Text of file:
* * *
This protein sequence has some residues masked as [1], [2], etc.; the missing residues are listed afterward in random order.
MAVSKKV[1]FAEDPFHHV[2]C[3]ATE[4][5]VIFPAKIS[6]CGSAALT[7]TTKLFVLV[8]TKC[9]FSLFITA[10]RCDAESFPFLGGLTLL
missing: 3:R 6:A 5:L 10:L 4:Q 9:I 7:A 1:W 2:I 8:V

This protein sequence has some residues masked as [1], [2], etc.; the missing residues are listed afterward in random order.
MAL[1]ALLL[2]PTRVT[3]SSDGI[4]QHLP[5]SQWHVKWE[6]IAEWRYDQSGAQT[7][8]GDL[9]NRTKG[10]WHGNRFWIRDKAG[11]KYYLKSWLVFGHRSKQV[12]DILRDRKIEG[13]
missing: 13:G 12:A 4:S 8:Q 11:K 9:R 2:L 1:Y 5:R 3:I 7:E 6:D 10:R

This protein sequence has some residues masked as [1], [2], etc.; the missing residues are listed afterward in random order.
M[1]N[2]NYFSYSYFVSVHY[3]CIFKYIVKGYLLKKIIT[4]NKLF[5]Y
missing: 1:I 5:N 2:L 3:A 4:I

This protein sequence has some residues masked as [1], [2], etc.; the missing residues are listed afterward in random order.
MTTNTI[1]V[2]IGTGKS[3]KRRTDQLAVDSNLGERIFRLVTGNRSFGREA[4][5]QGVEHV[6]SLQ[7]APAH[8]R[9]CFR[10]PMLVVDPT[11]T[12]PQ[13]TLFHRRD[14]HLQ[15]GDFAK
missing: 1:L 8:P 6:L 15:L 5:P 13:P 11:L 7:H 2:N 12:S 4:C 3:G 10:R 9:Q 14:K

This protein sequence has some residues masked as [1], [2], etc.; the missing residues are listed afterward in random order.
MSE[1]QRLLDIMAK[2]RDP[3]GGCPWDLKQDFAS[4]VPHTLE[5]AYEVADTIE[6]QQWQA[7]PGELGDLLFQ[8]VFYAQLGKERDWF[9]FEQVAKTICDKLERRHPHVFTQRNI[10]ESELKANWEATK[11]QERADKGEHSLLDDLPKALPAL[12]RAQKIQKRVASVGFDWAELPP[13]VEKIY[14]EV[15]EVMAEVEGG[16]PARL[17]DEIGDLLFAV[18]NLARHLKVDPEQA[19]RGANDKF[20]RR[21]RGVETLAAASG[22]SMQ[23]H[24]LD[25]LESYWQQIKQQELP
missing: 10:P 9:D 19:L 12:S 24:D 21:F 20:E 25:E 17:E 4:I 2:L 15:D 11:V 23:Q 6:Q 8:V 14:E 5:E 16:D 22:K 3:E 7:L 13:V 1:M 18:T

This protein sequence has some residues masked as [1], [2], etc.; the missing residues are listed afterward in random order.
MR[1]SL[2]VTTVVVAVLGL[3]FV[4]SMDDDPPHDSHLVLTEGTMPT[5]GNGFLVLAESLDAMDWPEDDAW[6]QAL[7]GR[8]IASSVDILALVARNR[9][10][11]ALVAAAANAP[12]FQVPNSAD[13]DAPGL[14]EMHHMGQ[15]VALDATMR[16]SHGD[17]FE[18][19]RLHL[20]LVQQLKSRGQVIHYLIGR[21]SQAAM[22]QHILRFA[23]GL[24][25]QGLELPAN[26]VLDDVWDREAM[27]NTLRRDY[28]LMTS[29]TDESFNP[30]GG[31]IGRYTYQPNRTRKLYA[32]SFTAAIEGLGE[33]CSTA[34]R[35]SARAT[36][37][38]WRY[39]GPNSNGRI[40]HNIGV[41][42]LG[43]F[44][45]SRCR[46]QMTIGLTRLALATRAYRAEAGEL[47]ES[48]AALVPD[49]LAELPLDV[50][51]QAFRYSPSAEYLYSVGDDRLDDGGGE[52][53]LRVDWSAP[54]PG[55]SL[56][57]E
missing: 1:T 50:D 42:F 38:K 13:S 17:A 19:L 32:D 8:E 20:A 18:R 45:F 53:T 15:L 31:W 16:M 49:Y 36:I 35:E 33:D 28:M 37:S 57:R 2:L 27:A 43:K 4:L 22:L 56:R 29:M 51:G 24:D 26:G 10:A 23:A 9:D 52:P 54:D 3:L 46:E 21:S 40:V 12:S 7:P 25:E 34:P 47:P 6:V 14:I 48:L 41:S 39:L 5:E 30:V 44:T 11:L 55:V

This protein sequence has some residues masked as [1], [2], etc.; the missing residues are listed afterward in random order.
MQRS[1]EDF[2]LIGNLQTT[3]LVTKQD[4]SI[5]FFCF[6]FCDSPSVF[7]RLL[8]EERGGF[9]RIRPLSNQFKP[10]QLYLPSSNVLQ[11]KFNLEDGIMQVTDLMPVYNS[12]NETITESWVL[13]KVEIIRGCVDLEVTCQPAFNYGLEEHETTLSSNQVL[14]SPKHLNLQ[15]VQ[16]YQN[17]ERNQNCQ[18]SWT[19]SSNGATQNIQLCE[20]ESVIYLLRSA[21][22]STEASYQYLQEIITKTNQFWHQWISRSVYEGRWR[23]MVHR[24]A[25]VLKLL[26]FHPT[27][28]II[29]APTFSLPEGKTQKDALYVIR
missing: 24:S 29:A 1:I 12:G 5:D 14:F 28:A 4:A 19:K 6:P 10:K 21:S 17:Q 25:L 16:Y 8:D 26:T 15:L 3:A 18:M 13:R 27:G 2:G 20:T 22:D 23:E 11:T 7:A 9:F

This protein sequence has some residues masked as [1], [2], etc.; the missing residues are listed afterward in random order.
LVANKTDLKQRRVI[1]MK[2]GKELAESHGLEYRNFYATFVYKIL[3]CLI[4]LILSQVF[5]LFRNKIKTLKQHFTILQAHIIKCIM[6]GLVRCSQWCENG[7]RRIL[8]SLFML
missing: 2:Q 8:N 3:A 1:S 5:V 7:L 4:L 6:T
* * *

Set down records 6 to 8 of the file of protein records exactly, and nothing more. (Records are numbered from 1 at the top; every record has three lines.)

This protein sequence has some residues masked as [1], [2], etc.; the missing residues are listed afterward in random order.
MR[1]SL[2]VTTVVVAVLGL[3]FV[4]SMDDDPPHDSHLVLTEGTMPT[5]GNGFLVLAESLDAMDWPEDDAW[6]QAL[7]GR[8]IASSVDILALVARNR[9][10][11]ALVAAAANAP[12]FQVPNSAD[13]DAPGL[14]EMHHMGQ[15]VALDATMR[16]SHGD[17]FE[18][19]RLHL[20]LVQQLKSRGQVIHYLIGR[21]SQAAM[22]QHILRFA[23]GL[24][25]QGLELPAN[26]VLDDVWDREAM[27]NTLRRDY[28]LMTS[29]TDESFNP[30]GG[31]IGRYTYQPNRTRKLYA[32]SFTAAIEGLGE[33]CSTA[34]R[35]SARAT[36][37][38]WRY[39]GPNSNGRI[40]HNIGV[41][42]LG[43]F[44][45]SRCR[46]QMTIGLTRLALATRAYRAEAGEL[47]ES[48]AALVPD[49]LAELPLDV[50][51]QAFRYSPSAEYLYSVGDDRLDDGGGE[52][53]LRVDWSAP[54]PG[55]SL[56][57]E
missing: 1:T 50:D 42:F 38:K 13:S 17:A 19:L 32:D 8:E 20:A 18:R 45:F 53:T 15:L 31:W 16:M 49:Y 36:I 35:E 33:D 28:M 37:S 57:R 2:L 27:A 43:K 4:L 22:L 56:R 29:M 51:G 24:D 26:G 10:A 23:A 9:D 52:P 54:D 3:L 46:E 21:S 40:V 12:S 7:P 25:E 34:P 47:P 6:V 14:I 48:L 41:S 39:L 5:E 30:V 44:T 11:L 55:V

This protein sequence has some residues masked as [1], [2], etc.; the missing residues are listed afterward in random order.
MQRS[1]EDF[2]LIGNLQTT[3]LVTKQD[4]SI[5]FFCF[6]FCDSPSVF[7]RLL[8]EERGGF[9]RIRPLSNQFKP[10]QLYLPSSNVLQ[11]KFNLEDGIMQVTDLMPVYNS[12]NETITESWVL[13]KVEIIRGCVDLEVTCQPAFNYGLEEHETTLSSNQVL[14]SPKHLNLQ[15]VQ[16]YQN[17]ERNQNCQ[18]SWT[19]SSNGATQNIQLCE[20]ESVIYLLRSA[21][22]STEASYQYLQEIITKTNQFWHQWISRSVYEGRWR[23]MVHR[24]A[25]VLKLL[26]FHPT[27][28]II[29]APTFSLPEGKTQKDALYVIR
missing: 24:S 29:A 1:I 12:G 5:D 14:F 28:A 4:A 19:K 6:P 10:K 21:S 17:Q 25:L 16:Y 8:D 26:T 15:L 3:A 18:M 13:R 27:G 2:G 20:T 22:D 23:E 11:T 7:A 9:F

This protein sequence has some residues masked as [1], [2], etc.; the missing residues are listed afterward in random order.
LVANKTDLKQRRVI[1]MK[2]GKELAESHGLEYRNFYATFVYKIL[3]CLI[4]LILSQVF[5]LFRNKIKTLKQHFTILQAHIIKCIM[6]GLVRCSQWCENG[7]RRIL[8]SLFML
missing: 2:Q 8:N 3:A 1:S 5:V 7:L 4:L 6:T